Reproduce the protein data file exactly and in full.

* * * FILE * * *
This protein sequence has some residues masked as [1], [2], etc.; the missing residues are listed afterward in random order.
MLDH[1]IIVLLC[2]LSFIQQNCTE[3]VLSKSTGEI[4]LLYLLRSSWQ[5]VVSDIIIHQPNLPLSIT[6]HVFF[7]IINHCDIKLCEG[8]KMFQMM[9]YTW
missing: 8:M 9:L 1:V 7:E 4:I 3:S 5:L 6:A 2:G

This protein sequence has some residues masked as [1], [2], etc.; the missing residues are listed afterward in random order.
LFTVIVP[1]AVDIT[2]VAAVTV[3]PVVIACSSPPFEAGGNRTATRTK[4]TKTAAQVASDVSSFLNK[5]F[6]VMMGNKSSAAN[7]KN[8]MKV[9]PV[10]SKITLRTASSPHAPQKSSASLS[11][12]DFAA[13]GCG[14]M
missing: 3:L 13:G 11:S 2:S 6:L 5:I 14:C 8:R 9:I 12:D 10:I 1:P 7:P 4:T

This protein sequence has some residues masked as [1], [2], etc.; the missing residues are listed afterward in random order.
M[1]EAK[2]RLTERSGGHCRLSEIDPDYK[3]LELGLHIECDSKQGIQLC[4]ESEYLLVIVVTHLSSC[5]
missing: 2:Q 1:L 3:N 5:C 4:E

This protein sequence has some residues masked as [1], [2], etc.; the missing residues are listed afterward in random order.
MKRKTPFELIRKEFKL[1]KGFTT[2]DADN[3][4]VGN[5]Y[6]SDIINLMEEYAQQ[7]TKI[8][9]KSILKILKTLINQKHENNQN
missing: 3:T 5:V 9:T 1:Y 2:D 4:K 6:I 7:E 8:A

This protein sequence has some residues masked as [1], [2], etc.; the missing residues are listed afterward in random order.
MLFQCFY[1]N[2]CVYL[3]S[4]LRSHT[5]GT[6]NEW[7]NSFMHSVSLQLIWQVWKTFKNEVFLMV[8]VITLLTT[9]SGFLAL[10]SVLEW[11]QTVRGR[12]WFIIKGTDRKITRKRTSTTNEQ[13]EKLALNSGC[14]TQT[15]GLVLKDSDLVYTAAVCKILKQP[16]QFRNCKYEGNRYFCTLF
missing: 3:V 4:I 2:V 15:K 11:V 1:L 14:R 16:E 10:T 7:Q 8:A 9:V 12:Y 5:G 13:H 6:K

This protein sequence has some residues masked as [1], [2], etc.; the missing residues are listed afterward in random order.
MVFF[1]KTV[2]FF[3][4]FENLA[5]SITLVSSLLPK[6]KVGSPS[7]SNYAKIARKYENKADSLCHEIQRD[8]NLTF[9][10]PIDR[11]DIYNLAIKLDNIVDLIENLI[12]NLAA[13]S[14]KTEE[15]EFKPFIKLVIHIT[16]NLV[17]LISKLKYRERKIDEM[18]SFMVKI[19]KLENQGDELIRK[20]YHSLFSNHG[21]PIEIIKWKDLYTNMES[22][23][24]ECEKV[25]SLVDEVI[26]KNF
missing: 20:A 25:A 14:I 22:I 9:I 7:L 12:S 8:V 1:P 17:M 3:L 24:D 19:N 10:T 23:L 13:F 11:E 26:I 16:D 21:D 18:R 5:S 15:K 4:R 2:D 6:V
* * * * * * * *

This protein sequence has some residues masked as [1], [2], etc.; the missing residues are listed afterward in random order.
MLDH[1]IIVLLC[2]LSFIQQNCTE[3]VLSKSTGEI[4]LLYLLRSSWQ[5]VVSDIIIHQPNLPLSIT[6]HVFF[7]IINHCDIKLCEG[8]KMFQMM[9]YTW
missing: 8:M 9:L 1:V 7:E 4:I 3:S 5:L 6:A 2:G

This protein sequence has some residues masked as [1], [2], etc.; the missing residues are listed afterward in random order.
LFTVIVP[1]AVDIT[2]VAAVTV[3]PVVIACSSPPFEAGGNRTATRTK[4]TKTAAQVASDVSSFLNK[5]F[6]VMMGNKSSAAN[7]KN[8]MKV[9]PV[10]SKITLRTASSPHAPQKSSASLS[11][12]DFAA[13]GCG[14]M
missing: 3:L 13:G 11:S 2:S 6:L 5:I 14:C 8:R 9:I 12:D 10:I 1:P 7:P 4:T

This protein sequence has some residues masked as [1], [2], etc.; the missing residues are listed afterward in random order.
M[1]EAK[2]RLTERSGGHCRLSEIDPDYK[3]LELGLHIECDSKQGIQLC[4]ESEYLLVIVVTHLSSC[5]
missing: 2:Q 1:L 3:N 5:C 4:E

This protein sequence has some residues masked as [1], [2], etc.; the missing residues are listed afterward in random order.
MKRKTPFELIRKEFKL[1]KGFTT[2]DADN[3][4]VGN[5]Y[6]SDIINLMEEYAQQ[7]TKI[8][9]KSILKILKTLINQKHENNQN
missing: 3:T 5:V 9:T 1:Y 2:D 4:K 6:I 7:E 8:A

This protein sequence has some residues masked as [1], [2], etc.; the missing residues are listed afterward in random order.
MLFQCFY[1]N[2]CVYL[3]S[4]LRSHT[5]GT[6]NEW[7]NSFMHSVSLQLIWQVWKTFKNEVFLMV[8]VITLLTT[9]SGFLAL[10]SVLEW[11]QTVRGR[12]WFIIKGTDRKITRKRTSTTNEQ[13]EKLALNSGC[14]TQT[15]GLVLKDSDLVYTAAVCKILKQP[16]QFRNCKYEGNRYFCTLF
missing: 3:V 4:I 2:V 15:K 11:V 1:L 14:R 16:E 10:T 7:Q 8:A 9:V 12:Y 5:G 13:H 6:K

This protein sequence has some residues masked as [1], [2], etc.; the missing residues are listed afterward in random order.
MVFF[1]KTV[2]FF[3][4]FENLA[5]SITLVSSLLPK[6]KVGSPS[7]SNYAKIARKYENKADSLCHEIQRD[8]NLTF[9][10]PIDR[11]DIYNLAIKLDNIVDLIENLI[12]NLAA[13]S[14]KTEE[15]EFKPFIKLVIHIT[16]NLV[17]LISKLKYRERKIDEM[18]SFMVKI[19]KLENQGDELIRK[20]YHSLFSNHG[21]PIEIIKWKDLYTNMES[22][23][24]ECEKV[25]SLVDEVI[26]KNF
missing: 20:A 25:A 14:I 22:I 9:I 7:L 12:S 8:V 1:P 17:M 3:L 24:D 19:N 10:T 23:L 13:F 11:E 26:I 16:D 21:D 18:R 5:S 15:K 4:R 2:D 6:V